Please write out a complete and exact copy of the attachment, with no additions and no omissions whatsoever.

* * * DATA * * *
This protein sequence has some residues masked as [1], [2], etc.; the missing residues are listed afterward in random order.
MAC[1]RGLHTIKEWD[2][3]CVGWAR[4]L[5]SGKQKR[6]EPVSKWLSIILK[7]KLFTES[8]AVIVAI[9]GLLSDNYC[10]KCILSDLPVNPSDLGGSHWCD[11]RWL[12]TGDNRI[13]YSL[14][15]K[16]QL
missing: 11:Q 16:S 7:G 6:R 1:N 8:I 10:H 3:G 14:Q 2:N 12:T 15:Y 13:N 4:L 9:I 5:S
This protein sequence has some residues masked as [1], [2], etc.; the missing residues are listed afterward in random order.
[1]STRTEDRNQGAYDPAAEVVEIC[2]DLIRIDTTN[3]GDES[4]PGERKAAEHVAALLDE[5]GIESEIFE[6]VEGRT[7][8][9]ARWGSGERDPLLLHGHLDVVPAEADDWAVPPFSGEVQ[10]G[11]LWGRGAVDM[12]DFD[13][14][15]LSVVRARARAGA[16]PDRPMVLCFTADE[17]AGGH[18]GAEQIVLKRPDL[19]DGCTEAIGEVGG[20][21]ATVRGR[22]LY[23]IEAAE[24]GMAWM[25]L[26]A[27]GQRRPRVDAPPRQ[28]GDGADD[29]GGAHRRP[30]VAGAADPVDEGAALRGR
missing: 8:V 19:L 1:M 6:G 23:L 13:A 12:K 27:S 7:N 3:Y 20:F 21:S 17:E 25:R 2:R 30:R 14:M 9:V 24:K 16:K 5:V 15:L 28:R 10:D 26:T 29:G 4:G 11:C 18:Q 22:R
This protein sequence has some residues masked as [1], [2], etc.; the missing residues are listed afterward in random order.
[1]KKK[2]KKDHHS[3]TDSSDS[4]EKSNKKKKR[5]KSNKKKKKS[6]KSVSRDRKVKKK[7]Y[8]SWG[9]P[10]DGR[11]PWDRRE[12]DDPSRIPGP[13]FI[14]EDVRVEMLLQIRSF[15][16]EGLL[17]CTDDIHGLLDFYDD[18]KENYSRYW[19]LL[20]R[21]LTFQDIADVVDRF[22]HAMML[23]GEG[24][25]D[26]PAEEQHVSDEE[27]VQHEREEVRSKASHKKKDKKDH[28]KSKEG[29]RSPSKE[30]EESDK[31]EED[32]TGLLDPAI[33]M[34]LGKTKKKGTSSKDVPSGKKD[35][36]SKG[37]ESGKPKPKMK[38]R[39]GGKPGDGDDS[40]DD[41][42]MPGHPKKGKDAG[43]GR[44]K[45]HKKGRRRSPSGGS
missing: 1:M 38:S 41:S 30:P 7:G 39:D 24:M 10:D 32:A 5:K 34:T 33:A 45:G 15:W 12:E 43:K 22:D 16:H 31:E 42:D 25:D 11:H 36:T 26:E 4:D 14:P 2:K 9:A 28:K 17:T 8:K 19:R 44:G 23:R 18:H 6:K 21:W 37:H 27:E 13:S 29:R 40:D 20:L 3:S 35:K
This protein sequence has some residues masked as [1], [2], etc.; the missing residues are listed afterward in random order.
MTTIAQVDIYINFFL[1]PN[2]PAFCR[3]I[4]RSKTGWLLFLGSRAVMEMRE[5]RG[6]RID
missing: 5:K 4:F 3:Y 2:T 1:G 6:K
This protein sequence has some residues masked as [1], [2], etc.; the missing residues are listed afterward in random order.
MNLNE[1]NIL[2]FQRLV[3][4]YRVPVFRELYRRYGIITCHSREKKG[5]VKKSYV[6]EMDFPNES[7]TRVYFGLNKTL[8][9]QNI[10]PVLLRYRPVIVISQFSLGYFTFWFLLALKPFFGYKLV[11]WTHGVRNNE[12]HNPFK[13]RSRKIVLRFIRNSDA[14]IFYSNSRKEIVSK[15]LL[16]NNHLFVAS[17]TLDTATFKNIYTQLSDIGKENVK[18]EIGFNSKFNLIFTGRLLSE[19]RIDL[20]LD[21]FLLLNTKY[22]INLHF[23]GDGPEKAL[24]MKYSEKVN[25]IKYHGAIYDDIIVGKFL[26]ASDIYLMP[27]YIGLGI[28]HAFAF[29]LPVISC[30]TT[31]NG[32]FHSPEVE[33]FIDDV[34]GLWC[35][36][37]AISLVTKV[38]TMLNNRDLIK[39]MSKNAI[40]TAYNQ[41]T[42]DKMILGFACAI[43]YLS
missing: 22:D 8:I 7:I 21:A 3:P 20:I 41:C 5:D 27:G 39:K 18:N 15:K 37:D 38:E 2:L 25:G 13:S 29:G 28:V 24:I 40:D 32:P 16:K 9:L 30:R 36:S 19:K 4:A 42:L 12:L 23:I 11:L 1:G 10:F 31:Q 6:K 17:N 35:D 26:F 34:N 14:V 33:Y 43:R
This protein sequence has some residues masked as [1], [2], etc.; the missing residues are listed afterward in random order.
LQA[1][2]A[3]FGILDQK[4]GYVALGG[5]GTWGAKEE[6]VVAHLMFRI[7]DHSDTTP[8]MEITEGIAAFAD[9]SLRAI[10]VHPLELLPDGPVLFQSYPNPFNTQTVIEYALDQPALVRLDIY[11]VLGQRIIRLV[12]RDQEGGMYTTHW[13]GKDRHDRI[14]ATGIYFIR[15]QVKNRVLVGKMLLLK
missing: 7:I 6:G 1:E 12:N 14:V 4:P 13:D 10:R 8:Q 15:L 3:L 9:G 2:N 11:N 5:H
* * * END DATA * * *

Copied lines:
This protein sequence has some residues masked as [1], [2], etc.; the missing residues are listed afterward in random order.
MAC[1]RGLHTIKEWD[2][3]CVGWAR[4]L[5]SGKQKR[6]EPVSKWLSIILK[7]KLFTES[8]AVIVAI[9]GLLSDNYC[10]KCILSDLPVNPSDLGGSHWCD[11]RWL[12]TGDNRI[13]YSL[14][15]K[16]QL
missing: 11:Q 16:S 7:G 6:R 1:N 8:I 10:H 3:G 14:Q 2:N 12:T 15:Y 13:N 4:L 9:I 5:S
This protein sequence has some residues masked as [1], [2], etc.; the missing residues are listed afterward in random order.
[1]STRTEDRNQGAYDPAAEVVEIC[2]DLIRIDTTN[3]GDES[4]PGERKAAEHVAALLDE[5]GIESEIFE[6]VEGRT[7][8][9]ARWGSGERDPLLLHGHLDVVPAEADDWAVPPFSGEVQ[10]G[11]LWGRGAVDM[12]DFD[13][14][15]LSVVRARARAGA[16]PDRPMVLCFTADE[17]AGGH[18]GAEQIVLKRPDL[19]DGCTEAIGEVGG[20][21]ATVRGR[22]LY[23]IEAAE[24]GMAWM[25]L[26]A[27]GQRRPRVDAPPRQ[28]GDGADD[29]GGAHRRP[30]VAGAADPVDEGAALRGR
missing: 8:V 19:L 1:M 6:G 23:L 13:A 12:K 27:S 7:N 3:Y 20:F 21:S 17:E 25:R 2:R 30:R 14:M 9:V 24:K 16:K 5:V 15:L 28:R 10:D 26:T 29:G 4:G 11:C 18:Q 22:R
This protein sequence has some residues masked as [1], [2], etc.; the missing residues are listed afterward in random order.
[1]KKK[2]KKDHHS[3]TDSSDS[4]EKSNKKKKR[5]KSNKKKKKS[6]KSVSRDRKVKKK[7]Y[8]SWG[9]P[10]DGR[11]PWDRRE[12]DDPSRIPGP[13]FI[14]EDVRVEMLLQIRSF[15][16]EGLL[17]CTDDIHGLLDFYDD[18]KENYSRYW[19]LL[20]R[21]LTFQDIADVVDRF[22]HAMML[23]GEG[24][25]D[26]PAEEQHVSDEE[27]VQHEREEVRSKASHKKKDKKDH[28]KSKEG[29]RSPSKE[30]EESDK[31]EED[32]TGLLDPAI[33]M[34]LGKTKKKGTSSKDVPSGKKD[35][36]SKG[37]ESGKPKPKMK[38]R[39]GGKPGDGDDS[40]DD[41][42]MPGHPKKGKDAG[43]GR[44]K[45]HKKGRRRSPSGGS
missing: 1:M 38:S 41:S 30:P 7:G 39:D 24:M 10:D 32:A 5:K 34:T 33:A 45:G 15:W 12:E 43:K 22:D 16:H 31:E 42:D 25:D 11:H 36:T 26:E 4:D 14:P 2:K 9:A 28:K 17:T 8:K 19:R 44:G 23:R 18:H 6:K 21:W 37:H 27:E 13:S 29:R 40:D 20:L 3:S 35:K
This protein sequence has some residues masked as [1], [2], etc.; the missing residues are listed afterward in random order.
MTTIAQVDIYINFFL[1]PN[2]PAFCR[3]I[4]RSKTGWLLFLGSRAVMEMRE[5]RG[6]RID
missing: 5:K 4:F 3:Y 2:T 1:G 6:K
This protein sequence has some residues masked as [1], [2], etc.; the missing residues are listed afterward in random order.
MNLNE[1]NIL[2]FQRLV[3][4]YRVPVFRELYRRYGIITCHSREKKG[5]VKKSYV[6]EMDFPNES[7]TRVYFGLNKTL[8][9]QNI[10]PVLLRYRPVIVISQFSLGYFTFWFLLALKPFFGYKLV[11]WTHGVRNNE[12]HNPFK[13]RSRKIVLRFIRNSDA[14]IFYSNSRKEIVSK[15]LL[16]NNHLFVAS[17]TLDTATFKNIYTQLSDIGKENVK[18]EIGFNSKFNLIFTGRLLSE[19]RIDL[20]LD[21]FLLLNTKY[22]INLHF[23]GDGPEKAL[24]MKYSEKVN[25]IKYHGAIYDDIIVGKFL[26]ASDIYLMP[27]YIGLGI[28]HAFAF[29]LPVISC[30]TT[31]NG[32]FHSPEVE[33]FIDDV[34]GLWC[35][36][37]AISLVTKV[38]TMLNNRDLIK[39]MSKNAI[40]TAYNQ[41]T[42]DKMILGFACAI[43]YLS
missing: 22:D 8:I 7:I 21:A 3:P 20:I 41:C 5:D 27:G 39:K 18:N 15:K 37:D 38:E 2:L 25:G 13:S 29:G 28:V 24:I 40:D 32:P 16:K 9:L 30:R 36:S 19:K 4:A 42:L 12:L 23:I 11:L 1:G 10:F 31:Q 6:K 17:N 35:D 26:F 34:N 14:V 33:Y 43:R
This protein sequence has some residues masked as [1], [2], etc.; the missing residues are listed afterward in random order.
LQA[1][2]A[3]FGILDQK[4]GYVALGG[5]GTWGAKEE[6]VVAHLMFRI[7]DHSDTTP[8]MEITEGIAAFAD[9]SLRAI[10]VHPLELLPDGPVLFQSYPNPFNTQTVIEYALDQPALVRLDIY[11]VLGQRIIRLV[12]RDQEGGMYTTHW[13]GKDRHDRI[14]ATGIYFIR[15]QVKNRVLVGKMLLLK
missing: 7:I 6:G 1:E 12:N 14:V 4:P 13:D 10:R 8:Q 15:L 3:L 9:G 2:N 11:N 5:H